The second quarter has been less than impressive for global markets. A variety of poor economic data and financial troubles in Europe have led to a 5.2% decline in the S&P 500 (SPY) in this quarter. As the quarter closes, there are a number of beaten down looks looking to turn things around in the third quarter. Today, I'll look at five high profile growth names that had a bad second quarter. These are five of the most popular growth, or momentum names, that have been battleground stocks between long and short investors. Which way are they going next? Let's first examine where they've been.
Green Mountain Coffee Roasters (GMCR):
Green Mountain got clobbered after a terrible second quarter earnings report and terrible guidance. Not only did the company widely miss revenues for the second time in three quarters, but the company issued much lower than expected guidance, and took down estimates for the fiscal year. It got even worse when founder and chairman Robert Stiller was forced to sell 5 million shares to cover a margin call. Stiller and another director were subsequently forced to resign from the board.
Green Mountain's problems stem from slowing demand for their products, but also management's inability to see the whole picture. After the prior quarter, management said it was in the process of reworking how they predict future sales and earnings. Part of the issue has to do with some of their patents expiring this year, which is allowing several large supermarkets, Safeway (SWY) and Kroger (KR) are two examples, to start producing their own k-cup equivalents. Bears are quick to point out that this is the beginning of the end for the company.
Can Green Mountain rebound? It is certainly possible, especially if they maintain a strong relationship with companies like Starbucks (SBUX). Coffee prices are also falling, which should help margins over the next few quarters. But it all starts with demand, and if it is not there, shares will continue to fall when the company disappoints again.
Deckers Outdoor (DECK):
Deckers became the latest high growth stock to collapse, after it issued guidance that was below expectations for the second straight quarter. Deckers reported revenues that were up about 20% over the prior year period, but about 80% of that increase was due to the Sanuk acquisition. The core UGG and Teva brands did not do well. Deckers faced two main problems. First, there was a very mild winter, and second, sheepskin costs were extremely high. But the company also has been known for having very high selling and administrative costs, which have kept operating margins under pressure.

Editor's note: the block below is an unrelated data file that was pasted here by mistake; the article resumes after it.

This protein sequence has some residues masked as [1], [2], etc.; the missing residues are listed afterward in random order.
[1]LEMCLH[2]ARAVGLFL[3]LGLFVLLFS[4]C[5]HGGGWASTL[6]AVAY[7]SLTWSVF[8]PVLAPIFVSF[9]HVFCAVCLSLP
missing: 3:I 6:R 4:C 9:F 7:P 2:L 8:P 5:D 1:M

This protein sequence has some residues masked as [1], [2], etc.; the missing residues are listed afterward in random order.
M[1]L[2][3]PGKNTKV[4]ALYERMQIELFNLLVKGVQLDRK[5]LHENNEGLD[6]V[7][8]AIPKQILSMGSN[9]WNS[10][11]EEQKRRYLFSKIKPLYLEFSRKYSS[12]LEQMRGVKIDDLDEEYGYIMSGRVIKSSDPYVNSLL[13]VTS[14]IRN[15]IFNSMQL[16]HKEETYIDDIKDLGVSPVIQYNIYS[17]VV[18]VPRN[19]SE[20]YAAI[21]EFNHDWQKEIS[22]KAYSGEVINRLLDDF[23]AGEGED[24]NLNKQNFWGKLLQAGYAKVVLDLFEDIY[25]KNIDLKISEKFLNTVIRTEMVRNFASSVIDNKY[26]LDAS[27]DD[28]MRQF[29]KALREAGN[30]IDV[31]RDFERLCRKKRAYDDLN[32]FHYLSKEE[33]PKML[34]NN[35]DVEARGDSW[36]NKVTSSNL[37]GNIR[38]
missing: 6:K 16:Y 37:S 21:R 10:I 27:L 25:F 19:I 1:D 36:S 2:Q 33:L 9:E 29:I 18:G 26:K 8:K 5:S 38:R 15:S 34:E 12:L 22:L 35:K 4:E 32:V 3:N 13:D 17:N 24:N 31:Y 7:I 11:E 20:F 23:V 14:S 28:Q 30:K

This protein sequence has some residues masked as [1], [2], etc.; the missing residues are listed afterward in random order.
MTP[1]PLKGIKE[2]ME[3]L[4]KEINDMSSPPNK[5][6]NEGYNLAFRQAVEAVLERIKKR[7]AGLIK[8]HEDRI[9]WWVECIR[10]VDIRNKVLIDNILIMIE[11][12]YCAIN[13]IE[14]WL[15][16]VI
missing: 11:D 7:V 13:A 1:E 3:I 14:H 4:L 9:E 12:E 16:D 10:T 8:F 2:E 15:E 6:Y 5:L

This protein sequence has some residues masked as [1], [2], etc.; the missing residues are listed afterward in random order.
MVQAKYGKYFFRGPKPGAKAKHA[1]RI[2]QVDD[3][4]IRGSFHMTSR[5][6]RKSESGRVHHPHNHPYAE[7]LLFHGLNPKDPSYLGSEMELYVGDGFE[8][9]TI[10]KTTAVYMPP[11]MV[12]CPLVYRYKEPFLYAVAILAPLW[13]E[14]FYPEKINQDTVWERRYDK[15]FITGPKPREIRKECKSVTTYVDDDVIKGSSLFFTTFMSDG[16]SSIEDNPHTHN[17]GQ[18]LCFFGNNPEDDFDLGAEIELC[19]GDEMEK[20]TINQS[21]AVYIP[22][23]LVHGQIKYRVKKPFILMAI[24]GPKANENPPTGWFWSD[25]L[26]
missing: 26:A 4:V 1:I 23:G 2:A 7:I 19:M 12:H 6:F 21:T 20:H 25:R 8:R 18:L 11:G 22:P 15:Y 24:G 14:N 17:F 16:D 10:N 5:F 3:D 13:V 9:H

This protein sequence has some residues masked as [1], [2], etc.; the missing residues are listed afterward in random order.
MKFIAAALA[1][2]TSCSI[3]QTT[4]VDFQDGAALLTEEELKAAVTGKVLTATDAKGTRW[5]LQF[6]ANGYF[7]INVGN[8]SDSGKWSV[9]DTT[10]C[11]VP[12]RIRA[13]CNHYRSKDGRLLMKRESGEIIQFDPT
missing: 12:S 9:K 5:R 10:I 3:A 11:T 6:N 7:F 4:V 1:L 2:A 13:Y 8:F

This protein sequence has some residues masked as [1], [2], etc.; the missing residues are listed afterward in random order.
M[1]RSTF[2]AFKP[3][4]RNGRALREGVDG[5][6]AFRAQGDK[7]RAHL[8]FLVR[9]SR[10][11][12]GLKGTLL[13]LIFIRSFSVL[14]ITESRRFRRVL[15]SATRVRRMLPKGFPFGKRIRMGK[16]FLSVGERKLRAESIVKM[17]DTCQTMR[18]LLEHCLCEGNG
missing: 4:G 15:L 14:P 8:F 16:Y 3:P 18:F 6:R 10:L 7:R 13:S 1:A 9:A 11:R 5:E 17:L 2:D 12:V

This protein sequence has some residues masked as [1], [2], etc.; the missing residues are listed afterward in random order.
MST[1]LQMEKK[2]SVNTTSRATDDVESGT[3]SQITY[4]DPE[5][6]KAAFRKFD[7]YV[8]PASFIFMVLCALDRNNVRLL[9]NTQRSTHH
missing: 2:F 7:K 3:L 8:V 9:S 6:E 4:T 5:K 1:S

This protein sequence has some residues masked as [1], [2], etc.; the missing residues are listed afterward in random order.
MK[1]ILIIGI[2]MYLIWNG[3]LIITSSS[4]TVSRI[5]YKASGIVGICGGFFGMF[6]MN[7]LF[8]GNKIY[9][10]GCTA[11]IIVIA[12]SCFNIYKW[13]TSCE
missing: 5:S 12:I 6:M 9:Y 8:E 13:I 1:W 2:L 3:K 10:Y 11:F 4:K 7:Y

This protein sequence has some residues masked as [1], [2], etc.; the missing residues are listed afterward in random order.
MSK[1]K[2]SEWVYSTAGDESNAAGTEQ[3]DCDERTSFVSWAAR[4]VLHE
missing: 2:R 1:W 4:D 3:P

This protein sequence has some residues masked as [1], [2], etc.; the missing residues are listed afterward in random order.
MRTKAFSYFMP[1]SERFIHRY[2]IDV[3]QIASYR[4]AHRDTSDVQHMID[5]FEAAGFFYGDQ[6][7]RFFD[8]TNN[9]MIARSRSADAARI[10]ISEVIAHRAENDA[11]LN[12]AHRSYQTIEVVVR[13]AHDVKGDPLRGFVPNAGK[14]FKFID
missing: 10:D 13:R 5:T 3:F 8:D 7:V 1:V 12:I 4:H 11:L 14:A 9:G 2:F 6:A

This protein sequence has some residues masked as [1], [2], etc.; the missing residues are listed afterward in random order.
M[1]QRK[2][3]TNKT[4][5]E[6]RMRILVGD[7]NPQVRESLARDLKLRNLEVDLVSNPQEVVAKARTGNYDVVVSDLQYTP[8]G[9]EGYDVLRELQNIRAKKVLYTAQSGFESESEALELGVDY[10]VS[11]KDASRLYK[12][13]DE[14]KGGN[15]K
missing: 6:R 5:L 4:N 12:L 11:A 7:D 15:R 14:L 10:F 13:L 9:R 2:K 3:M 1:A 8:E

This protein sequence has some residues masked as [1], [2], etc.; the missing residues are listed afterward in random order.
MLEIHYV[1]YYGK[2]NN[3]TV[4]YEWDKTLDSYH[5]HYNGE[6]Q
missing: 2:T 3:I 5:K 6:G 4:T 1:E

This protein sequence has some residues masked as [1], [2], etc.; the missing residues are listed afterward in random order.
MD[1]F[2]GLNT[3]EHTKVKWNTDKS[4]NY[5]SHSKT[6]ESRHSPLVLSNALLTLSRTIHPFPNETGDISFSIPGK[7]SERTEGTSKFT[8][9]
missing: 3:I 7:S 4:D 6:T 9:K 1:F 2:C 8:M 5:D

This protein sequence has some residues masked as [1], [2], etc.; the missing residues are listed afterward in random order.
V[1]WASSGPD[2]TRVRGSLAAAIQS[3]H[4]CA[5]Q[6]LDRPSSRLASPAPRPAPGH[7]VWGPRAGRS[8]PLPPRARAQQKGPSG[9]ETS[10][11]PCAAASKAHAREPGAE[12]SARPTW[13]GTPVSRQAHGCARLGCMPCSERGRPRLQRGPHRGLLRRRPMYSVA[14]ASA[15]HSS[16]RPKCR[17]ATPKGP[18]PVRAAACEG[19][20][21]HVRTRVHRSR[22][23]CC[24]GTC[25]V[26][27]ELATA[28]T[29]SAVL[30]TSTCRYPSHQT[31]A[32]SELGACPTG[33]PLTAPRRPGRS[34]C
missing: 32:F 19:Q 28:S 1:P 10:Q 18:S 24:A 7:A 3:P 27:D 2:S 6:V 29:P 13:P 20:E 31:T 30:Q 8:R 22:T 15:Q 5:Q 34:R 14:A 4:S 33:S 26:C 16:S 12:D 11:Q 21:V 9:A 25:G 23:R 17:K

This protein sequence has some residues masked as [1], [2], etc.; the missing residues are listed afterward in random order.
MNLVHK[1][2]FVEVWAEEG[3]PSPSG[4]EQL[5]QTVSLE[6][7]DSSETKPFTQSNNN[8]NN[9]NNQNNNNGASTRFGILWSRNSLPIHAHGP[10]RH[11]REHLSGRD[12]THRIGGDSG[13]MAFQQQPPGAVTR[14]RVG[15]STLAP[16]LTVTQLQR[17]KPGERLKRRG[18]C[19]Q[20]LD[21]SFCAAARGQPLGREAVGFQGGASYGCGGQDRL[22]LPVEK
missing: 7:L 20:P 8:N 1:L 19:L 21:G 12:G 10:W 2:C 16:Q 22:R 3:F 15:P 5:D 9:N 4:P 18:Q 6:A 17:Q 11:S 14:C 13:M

Expectations have certainly come down for Deckers, but this stock is also down 50% since the end of February. When 2012 started, expectations were for about 20% in revenue growth and 15% in earnings growth. Now, expectations are for about 13% revenue growth and a decline of 10% in earnings per share. Deckers will post a loss in this quarter (it's a seasonal business), but the more important issue will be the second half of the year, which is when Deckers makes a majority of its revenues and earnings. If Deckers can either maintain or raise their guidance for the year, this stock will start to recover some of the losses. But if the company is downbeat again and forced to take down numbers again, this stock will head for the $30s, and quickly.
First Solar (FSLR):
First Solar has lead the solar industry in its decline, especially after posting another huge loss in the first quarter. While the company did lose a ton on its restructuring plan, the adjusted earnings per share also fell way short of estimates. Revenues were a huge miss, but it appears that some of those revenues may be made up in the next few quarters. For that reason, the company actually increased full year earnings guidance, a strange move given how much they missed first quarter estimates by.
It has been an amazing fall for a former darling of Wall Street. Shares are down about 90% in the past 14 months. Yes, in early 2011, this name was over $160. Just three weeks ago this name was barely holding onto $11, but has rebounded nicely since. A number of analysts have come out supporting solar stocks at these levels, although we saw that happen in December when First Solar was in the high $30s.